Reef Radiance: Honoring World Reef Awareness Day

Reef Radiance: Honoring World Reef Awareness Day

This past Saturday, June 1st, we celebrated World Reef Awareness Day. This designated day is designed to help to create awareness among various business communities and the general public about the fragile biological system of our oceans’ coral reefs globally!

One of the most famous coral reefs is that of the Great Barrier Reef in Australia. If you are like me, this is a spot for the bucket list for sure! As a child growing up watching Finding Nemo, I was fascinated by the coral reef! It is a unique ecosystem that is found throughout our world and it is hard to comprehend its true beauty unless you see it with your own eyes. So I definitely will need to take a trip to Australia, maybe it will be one of the next Ross Park Zoo Eco-Trips 😉

In all seriousness, coral reefs around the world are in grave danger. According to the World Resources Institute, it is predicted that by 2030, “more than 90% of the world’s reefs will be threatened by local human activities, warming, and acidification, with nearly 60% facing high, very high, or critical threat levels.”* This is affecting over 100 countries. Coral reefs are located throughout the globe providing barriers and protection for coastlines from storms and erosion, as well as protection and homes for fish and other organisms to rear their young and find food, and they even play an important role in photosynthesis for zooxanthellae! According to NOAA’s Science On a Sphere, “the coral provides a protected environment and the compounds zooxanthellae need for photosynthesis. In return, the algae produce carbohydrates that the coral uses for food, as well as oxygen. The algae also helps the coral remove waste. Since both partners benefit from association, this type of symbiosis is called mutualism.”**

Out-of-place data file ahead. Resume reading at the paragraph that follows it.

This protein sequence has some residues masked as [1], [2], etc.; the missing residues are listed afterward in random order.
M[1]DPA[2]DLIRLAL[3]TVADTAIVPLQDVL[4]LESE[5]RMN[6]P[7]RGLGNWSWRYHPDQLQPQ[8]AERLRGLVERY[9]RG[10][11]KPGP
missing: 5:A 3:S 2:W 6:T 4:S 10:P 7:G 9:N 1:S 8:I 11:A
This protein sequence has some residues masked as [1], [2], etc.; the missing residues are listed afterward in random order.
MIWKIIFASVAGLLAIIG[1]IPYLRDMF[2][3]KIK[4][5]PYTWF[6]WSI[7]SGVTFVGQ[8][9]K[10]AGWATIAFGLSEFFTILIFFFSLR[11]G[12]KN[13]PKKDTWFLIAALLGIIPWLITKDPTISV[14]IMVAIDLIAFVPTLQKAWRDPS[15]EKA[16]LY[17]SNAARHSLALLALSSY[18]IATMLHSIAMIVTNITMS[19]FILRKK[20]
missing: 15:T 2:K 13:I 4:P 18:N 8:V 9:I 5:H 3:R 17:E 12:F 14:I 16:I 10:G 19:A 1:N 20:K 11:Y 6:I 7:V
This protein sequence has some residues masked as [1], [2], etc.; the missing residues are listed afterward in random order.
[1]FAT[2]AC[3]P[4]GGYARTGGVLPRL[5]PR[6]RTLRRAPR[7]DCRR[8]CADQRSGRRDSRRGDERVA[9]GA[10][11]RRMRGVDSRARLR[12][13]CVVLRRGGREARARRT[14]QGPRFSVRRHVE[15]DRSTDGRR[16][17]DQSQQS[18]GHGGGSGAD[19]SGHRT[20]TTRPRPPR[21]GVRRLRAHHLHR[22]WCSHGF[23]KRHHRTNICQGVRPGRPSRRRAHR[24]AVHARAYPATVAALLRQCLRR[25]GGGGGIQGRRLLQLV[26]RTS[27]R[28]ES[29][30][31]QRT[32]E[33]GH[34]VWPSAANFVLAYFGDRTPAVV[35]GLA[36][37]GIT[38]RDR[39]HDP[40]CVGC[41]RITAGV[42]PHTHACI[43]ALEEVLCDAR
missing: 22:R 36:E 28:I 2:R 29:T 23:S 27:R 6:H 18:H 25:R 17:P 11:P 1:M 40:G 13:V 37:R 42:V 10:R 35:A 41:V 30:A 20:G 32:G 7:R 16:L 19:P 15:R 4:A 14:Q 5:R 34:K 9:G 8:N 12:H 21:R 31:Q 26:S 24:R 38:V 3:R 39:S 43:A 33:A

Like countless other ecosystems around the world. Coral reefs are getting hit hard by threats from all angles. “Some threats are natural, such as diseases, predators, and storms. Other threats are caused by people, including pollution, sedimentation, unsustainable fishing practices, and climate change, which is raising ocean temperatures and causing ocean acidification. Many of these threats can stress corals, leading to coral bleaching and possible death, while others cause physical damage to these delicate ecosystems.”**

Explore ways you can help coral reefs below!

Though it may feel sometimes that we can’t make a difference, even the smallest things build to make huge changes. From the smallest act of recycling to using biodegradable products, you begin to save the current environment you are in which cascades to creating healthier ecosystems around the world. Here at the Ross Park Zoo, we are beginning to transition into offering biodegradable products such as bamboo utensils! Small steps can have big impacts, you just need to take that first step forward.

Have a topic of interest? Let us know in the comment section below!

*https://sos.noaa.gov/catalog/datasets/coral-reef-risk-outlook/#:~:text=By%202030%2C%20estimates%20predict%20more,high%2C%20or%20critical%20threat%20levels.
**https://www.noaa.gov/education/resource-collections/marine-life/coral-reef-ecosystems#:~:text=Coral%20reefs%20protect%20coastlines%20from,food%2C%20income%2C%20and%20protection.

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